Prefabricated films are also disclosed in U.S. Pat. Nos. 3,915,766 and 3,914,138.
A. M. Litman et al. (Soc. Plast. Eng., Tech. Pap., 1976 Vol. 22, pages 549-551) disclose that 50-70 volume percent of mixtures of ceramic powders, e.g., 85 weight percent silicon nitride, plus 15 weight percent ceria in 30-50 volume percent of polyolefin resin binders are injected molded at an elevated temperature and pressure.
The present invention provides a semiconductor doping composition comprising a suspension of
(a) a dopant material, in the form of finely divided, spherical particles of narrow size distribution from about 0.1D to D, where D is the diameter of the largest particle and is no more than about 1μ, comprising at least one member selected from the group consisting of Bx Siy, Bx Ny, Px Siy, Px Ny, Asx Siy and Sbx Siy wherein x varies from about 0.001 to about 99.999 mole percent and wherein y simultaneously varies from about 99.999 to about 0.001 mole percent;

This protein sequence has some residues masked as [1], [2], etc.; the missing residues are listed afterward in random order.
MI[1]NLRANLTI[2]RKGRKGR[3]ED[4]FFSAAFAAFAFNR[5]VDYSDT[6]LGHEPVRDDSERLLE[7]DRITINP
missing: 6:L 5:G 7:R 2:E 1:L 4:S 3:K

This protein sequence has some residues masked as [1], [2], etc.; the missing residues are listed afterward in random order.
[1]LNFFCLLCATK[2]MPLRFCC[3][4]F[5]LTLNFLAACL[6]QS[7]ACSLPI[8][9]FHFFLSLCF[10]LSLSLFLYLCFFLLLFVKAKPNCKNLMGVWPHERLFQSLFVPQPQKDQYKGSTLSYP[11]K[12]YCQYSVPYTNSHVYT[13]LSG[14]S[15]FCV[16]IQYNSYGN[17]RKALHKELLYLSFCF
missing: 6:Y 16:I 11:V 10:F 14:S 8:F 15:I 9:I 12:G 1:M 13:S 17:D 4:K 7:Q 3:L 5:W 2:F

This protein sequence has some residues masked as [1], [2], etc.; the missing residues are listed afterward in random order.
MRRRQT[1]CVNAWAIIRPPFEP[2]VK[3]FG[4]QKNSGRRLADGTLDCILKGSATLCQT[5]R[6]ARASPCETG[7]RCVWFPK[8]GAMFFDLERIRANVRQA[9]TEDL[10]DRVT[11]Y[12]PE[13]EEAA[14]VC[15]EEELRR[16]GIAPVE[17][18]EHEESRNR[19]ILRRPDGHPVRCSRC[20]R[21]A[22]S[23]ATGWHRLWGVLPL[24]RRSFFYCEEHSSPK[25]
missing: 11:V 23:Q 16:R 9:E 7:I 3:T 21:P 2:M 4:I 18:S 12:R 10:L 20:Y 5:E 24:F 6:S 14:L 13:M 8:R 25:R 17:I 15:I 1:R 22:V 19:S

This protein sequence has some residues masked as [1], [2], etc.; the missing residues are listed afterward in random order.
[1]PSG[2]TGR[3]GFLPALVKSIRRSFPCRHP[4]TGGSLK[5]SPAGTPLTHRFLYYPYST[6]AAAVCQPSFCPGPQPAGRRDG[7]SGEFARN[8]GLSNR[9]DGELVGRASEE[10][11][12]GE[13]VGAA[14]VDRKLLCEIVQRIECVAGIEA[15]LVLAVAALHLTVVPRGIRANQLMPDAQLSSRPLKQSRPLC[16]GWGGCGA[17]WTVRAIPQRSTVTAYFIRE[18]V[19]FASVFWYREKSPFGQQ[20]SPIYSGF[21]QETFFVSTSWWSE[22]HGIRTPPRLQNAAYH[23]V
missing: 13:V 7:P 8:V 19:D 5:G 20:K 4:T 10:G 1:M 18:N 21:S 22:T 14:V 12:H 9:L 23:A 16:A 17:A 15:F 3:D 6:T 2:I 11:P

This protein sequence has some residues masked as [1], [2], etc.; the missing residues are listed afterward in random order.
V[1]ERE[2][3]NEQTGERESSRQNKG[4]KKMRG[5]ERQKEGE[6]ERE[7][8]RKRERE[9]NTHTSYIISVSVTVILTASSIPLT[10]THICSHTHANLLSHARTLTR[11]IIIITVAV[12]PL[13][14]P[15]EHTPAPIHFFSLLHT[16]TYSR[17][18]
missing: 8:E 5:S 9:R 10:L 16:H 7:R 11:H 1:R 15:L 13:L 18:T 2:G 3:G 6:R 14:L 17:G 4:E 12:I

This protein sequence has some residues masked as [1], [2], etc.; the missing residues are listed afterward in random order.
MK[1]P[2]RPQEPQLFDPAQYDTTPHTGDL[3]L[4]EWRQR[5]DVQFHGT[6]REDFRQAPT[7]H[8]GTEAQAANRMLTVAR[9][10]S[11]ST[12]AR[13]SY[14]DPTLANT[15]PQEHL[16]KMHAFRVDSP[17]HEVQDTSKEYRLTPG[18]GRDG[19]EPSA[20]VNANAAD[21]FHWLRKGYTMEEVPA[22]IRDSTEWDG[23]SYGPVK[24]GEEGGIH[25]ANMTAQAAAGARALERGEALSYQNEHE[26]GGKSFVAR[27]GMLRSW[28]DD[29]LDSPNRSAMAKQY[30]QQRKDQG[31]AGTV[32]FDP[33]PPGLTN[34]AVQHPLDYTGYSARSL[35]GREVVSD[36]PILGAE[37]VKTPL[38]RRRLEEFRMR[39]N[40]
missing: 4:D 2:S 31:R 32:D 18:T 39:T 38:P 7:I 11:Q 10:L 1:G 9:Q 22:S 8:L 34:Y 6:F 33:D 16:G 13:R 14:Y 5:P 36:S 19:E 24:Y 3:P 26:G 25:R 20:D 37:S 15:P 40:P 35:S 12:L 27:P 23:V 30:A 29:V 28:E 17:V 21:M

(b) an effective amount of a thermally degradable polymeric organic binder; and
(c) an amount of an organic solvent sufficient to dissolve said polymeric organic binder and to disperse said dopant material.